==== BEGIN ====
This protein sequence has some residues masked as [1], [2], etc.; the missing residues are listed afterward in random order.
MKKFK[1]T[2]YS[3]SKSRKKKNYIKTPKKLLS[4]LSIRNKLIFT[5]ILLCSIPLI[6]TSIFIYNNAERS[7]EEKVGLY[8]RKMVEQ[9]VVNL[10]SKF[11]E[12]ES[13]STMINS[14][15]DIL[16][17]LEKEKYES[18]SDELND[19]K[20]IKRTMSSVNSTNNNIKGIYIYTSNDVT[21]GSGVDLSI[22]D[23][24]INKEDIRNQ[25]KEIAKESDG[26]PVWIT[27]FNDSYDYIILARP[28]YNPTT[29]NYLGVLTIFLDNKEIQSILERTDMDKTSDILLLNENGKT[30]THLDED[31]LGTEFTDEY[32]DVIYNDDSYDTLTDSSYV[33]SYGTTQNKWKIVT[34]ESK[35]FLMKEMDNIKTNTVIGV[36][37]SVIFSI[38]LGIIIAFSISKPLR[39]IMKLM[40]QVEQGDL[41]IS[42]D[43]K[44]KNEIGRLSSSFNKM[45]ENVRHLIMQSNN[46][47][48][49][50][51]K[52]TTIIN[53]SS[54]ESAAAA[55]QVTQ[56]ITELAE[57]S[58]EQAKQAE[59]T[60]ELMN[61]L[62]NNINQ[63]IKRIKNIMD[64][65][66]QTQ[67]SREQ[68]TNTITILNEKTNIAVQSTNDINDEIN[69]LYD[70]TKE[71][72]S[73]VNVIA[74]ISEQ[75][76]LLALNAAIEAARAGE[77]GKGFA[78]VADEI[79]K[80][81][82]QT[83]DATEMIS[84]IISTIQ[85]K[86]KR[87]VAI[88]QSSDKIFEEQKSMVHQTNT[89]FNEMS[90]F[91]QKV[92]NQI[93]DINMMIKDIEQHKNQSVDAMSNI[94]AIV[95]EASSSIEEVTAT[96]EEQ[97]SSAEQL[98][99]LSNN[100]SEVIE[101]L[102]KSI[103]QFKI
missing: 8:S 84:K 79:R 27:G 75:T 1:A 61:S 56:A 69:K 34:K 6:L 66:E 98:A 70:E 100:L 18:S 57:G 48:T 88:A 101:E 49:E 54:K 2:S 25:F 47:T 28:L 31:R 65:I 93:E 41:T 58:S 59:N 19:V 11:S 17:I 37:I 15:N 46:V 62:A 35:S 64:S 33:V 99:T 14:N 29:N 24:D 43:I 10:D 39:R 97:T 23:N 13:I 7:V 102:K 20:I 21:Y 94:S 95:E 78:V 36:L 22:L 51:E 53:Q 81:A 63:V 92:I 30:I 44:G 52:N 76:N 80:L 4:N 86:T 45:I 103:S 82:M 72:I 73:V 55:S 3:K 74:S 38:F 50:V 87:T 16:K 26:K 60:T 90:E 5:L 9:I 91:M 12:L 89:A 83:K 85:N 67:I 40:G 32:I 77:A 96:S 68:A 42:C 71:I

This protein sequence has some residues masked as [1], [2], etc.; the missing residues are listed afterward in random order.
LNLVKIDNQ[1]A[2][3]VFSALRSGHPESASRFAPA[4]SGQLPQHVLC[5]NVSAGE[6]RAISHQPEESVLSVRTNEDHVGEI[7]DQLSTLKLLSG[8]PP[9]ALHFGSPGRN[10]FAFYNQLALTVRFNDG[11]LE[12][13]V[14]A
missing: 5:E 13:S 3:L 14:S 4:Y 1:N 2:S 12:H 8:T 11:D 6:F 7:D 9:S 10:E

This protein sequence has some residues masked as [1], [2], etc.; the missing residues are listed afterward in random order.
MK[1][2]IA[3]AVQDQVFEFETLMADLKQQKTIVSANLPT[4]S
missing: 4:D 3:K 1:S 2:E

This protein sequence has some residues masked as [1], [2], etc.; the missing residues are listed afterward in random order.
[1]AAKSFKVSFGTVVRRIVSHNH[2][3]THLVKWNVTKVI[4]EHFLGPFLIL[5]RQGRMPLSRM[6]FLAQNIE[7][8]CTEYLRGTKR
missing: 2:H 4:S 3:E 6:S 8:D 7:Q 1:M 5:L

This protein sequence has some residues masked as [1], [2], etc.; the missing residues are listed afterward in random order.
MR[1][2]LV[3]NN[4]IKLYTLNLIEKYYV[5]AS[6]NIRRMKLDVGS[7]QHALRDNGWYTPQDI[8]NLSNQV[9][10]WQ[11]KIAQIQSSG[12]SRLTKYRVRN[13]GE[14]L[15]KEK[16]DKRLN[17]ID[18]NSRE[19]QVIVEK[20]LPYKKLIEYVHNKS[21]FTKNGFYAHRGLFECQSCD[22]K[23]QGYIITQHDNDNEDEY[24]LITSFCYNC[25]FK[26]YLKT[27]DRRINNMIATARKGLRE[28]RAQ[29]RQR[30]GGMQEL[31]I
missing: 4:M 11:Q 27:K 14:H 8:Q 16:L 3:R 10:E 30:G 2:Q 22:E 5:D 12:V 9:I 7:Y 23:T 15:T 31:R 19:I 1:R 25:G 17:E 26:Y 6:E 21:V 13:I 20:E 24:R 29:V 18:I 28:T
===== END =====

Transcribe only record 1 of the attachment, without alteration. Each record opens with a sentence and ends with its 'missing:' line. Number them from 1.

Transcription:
This protein sequence has some residues masked as [1], [2], etc.; the missing residues are listed afterward in random order.
MKKFK[1]T[2]YS[3]SKSRKKKNYIKTPKKLLS[4]LSIRNKLIFT[5]ILLCSIPLI[6]TSIFIYNNAERS[7]EEKVGLY[8]RKMVEQ[9]VVNL[10]SKF[11]E[12]ES[13]STMINS[14][15]DIL[16][17]LEKEKYES[18]SDELND[19]K[20]IKRTMSSVNSTNNNIKGIYIYTSNDVT[21]GSGVDLSI[22]D[23][24]INKEDIRNQ[25]KEIAKESDG[26]PVWIT[27]FNDSYDYIILARP[28]YNPTT[29]NYLGVLTIFLDNKEIQSILERTDMDKTSDILLLNENGKT[30]THLDED[31]LGTEFTDEY[32]DVIYNDDSYDTLTDSSYV[33]SYGTTQNKWKIVT[34]ESK[35]FLMKEMDNIKTNTVIGV[36][37]SVIFSI[38]LGIIIAFSISKPLR[39]IMKLM[40]QVEQGDL[41]IS[42]D[43]K[44]KNEIGRLSSSFNKM[45]ENVRHLIMQSNN[46][47][48][49][50][51]K[52]TTIIN[53]SS[54]ESAAAA[55]QVTQ[56]ITELAE[57]S[58]EQAKQAE[59]T[60]ELMN[61]L[62]NNINQ[63]IKRIKNIMD[64][65][66]QTQ[67]SREQ[68]TNTITILNEKTNIAVQSTNDINDEIN[69]LYD[70]TKE[71][72]S[73]VNVIA[74]ISEQ[75][76]LLALNAAIEAARAGE[77]GKGFA[78]VADEI[79]K[80][81][82]QT[83]DATEMIS[84]IISTIQ[85]K[86]KR[87]VAI[88]QSSDKIFEEQKSMVHQTNT[89]FNEMS[90]F[91]QKV[92]NQI[93]DINMMIKDIEQHKNQSVDAMSNI[94]AIV[95]EASSSIEEVTAT[96]EEQ[97]SSAEQL[98][99]LSNN[100]SEVIE[101]L[102]KSI[103]QFKI
missing: 8:S 84:K 79:R 27:G 75:T 1:A 61:S 56:A 69:K 34:K 6:L 66:E 98:A 70:E 100:L 18:S 57:G 48:T 88:A 101:E 49:E 54:K 2:S 25:F 47:T 28:L 31:R 65:I 93:E 41:T 58:S 59:N 19:V 11:S 17:I 37:I 15:N 46:V 62:A 35:S 64:S 33:V 99:T 14:N 29:N 24:D 43:I 10:D 39:R 97:T 23:N 13:I 7:V 102:K 20:I 21:Y 94:S 95:E 78:V 36:L 22:L 51:E 53:Q 81:A 63:V 92:I 30:I 44:G 52:N 76:N 80:L 4:N 86:T 45:I 103:S 82:M 72:I 73:V 55:S 3:K 74:S 38:F 50:V 87:T 16:K 26:K 60:T 90:E 5:L 9:I 91:M 12:L 89:A 83:K 85:N 67:I 40:G 32:I 77:A 96:S 68:A 42:C 71:I